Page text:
determined by another series of titrations known as
• The valve at the bottom of the buret is opened, and
the titrant is added to the unknown solution, causing
a chemical reaction to take place. The addition is
stopped when the number of moles of titrant which
has been added is equal to the number of moles of
reactant in the solution which is being titrated.
Acid-Base Titrations Illustrated
B a se of kn o w n
co ncen tra tio n
H 2O
A cid of u n kno w n
co n cen tratio n
H 2O
b eg inn in g o f titration
H 2O
H 2O
H 2O
n o O H add ed
so m e O H - added ;
so m e H h as b eco m e H 2 O
H 2O
H 2O
eq u iv alen ce p oin t
all H + has beco m e H 2 O
The Equivalence Point
• In the preceding example, at the equivalence point,
the number of moles of NaOH added from the buret
equals the number of moles of HCl which were
initially present.
• The concentration of the unknown HCl solution can
be calculated from the reaction stoichiometry:
L NaOH 
mol NaOH
mol HCl
L HCl soln.
1 mol HCl
1 mol NaOH
 M HCl
 mol HCl
End Points and Indicators
• The end point of the titration, where we
experimentally estimate the equivalence point to be,
is usually signaled by the color change of an acidbase indicator, such as phenolphthalein.
• Phenolphthalein is colorless in an acidic
environment, but pink in a basic environment.
– Once the end point of the titration is reached, one excess
drop of the NaOH solution turns the phenolphthalein pink.
Titration Video
Titration Video
Calculations: Initial and Final Readings
• In this example, 15.00 mL of HCl of unknown
concentration is being titrated with 0.5115 M NaOH.
• Shown below are the initial and final readings on the
buret. The difference between the initial and final
readings is the volume of NaOH titrant which has
been dispensed from the buret.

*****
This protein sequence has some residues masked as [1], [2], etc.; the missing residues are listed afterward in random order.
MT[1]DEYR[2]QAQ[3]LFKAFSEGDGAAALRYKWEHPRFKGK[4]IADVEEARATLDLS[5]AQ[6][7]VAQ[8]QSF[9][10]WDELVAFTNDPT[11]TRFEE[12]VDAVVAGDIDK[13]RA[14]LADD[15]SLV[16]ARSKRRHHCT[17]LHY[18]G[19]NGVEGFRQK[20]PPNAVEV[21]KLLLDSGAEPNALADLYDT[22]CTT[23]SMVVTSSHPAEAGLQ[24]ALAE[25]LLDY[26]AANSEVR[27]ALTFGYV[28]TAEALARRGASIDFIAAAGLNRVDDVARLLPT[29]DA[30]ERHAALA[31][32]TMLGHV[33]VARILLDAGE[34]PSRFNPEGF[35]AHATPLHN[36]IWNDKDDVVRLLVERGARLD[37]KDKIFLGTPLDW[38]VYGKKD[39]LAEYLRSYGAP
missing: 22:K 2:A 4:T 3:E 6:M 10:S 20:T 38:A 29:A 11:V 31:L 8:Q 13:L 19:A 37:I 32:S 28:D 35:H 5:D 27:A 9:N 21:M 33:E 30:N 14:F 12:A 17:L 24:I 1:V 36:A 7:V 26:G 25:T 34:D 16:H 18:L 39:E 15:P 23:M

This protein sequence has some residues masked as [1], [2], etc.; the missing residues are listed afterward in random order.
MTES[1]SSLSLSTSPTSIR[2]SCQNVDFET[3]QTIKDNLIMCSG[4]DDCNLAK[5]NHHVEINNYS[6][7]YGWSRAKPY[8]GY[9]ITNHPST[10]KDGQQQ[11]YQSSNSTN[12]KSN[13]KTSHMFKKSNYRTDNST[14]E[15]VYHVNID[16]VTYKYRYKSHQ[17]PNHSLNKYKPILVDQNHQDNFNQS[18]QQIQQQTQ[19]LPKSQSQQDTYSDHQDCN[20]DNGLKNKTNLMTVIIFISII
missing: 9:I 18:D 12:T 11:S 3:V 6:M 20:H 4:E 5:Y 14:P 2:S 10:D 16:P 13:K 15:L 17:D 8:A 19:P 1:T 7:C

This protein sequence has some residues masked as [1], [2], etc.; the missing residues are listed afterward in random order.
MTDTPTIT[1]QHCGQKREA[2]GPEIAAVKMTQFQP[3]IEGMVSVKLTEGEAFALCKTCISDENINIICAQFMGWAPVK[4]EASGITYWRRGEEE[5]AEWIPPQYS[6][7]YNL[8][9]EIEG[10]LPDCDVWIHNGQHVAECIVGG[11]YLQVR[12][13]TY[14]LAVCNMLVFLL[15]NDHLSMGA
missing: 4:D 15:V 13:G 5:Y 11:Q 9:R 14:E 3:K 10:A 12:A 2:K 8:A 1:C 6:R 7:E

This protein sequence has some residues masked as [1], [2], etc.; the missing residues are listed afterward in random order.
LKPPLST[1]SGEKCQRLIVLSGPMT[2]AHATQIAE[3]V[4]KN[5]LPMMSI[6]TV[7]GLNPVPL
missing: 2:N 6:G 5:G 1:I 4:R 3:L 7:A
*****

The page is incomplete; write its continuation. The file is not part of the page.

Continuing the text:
Initial reading
2.38 mL
Final reading
18.51 mL
Volume of titrant = final reading – initial reading
= 18.51 mL – 2.38 mL
= 16.13 mL
Calculations: Moles of Titrant
• Once the volume of the titrant and its concentration
are known, the number of moles of titrant which
have been used can be determined.
0.01613 L × 0.511 mol/L NaOH = 0.008251 mol NaOH
Calculations: Moles of Unknown
• The reaction stoichiometry is then used to determine
the number of moles of HCl initially present:
HCl(aq) + NaOH(aq)  NaCl(aq) + H2O(l)
0.008251 mol NaOH 
1 mol HCl
1 mol NaOH
 0.008251 mol HCl
Calculations: Molarity of the Unknown
• Once the number of moles of HCl are known,
dividing by the initial volume of HCl (in this
example, 15.00 mL) gives us the concentration of
the solution:
0.008251 mol HCl
0.01500 L HCl soln.
 0.5500 M HCl
Titration of Vinegar
• In this experiment, the concentration of acetic acid,
HC2H3O2, in commercial vinegar will be determined
by titration against a standard solution of NaOH.
The equation for this neutralization reaction is:
HC2H3O2(aq) + NaOH(aq)  NaC2H3O2(aq) + H2O(l)
• From the known concentration of the sodium
hydroxide, and the volume of the solution that
emerges from the buret, the number of moles of
NaOH can be determined, which allows the number
of moles of HC2H3O2 originally present and the
concentration and weight percent of the acid to be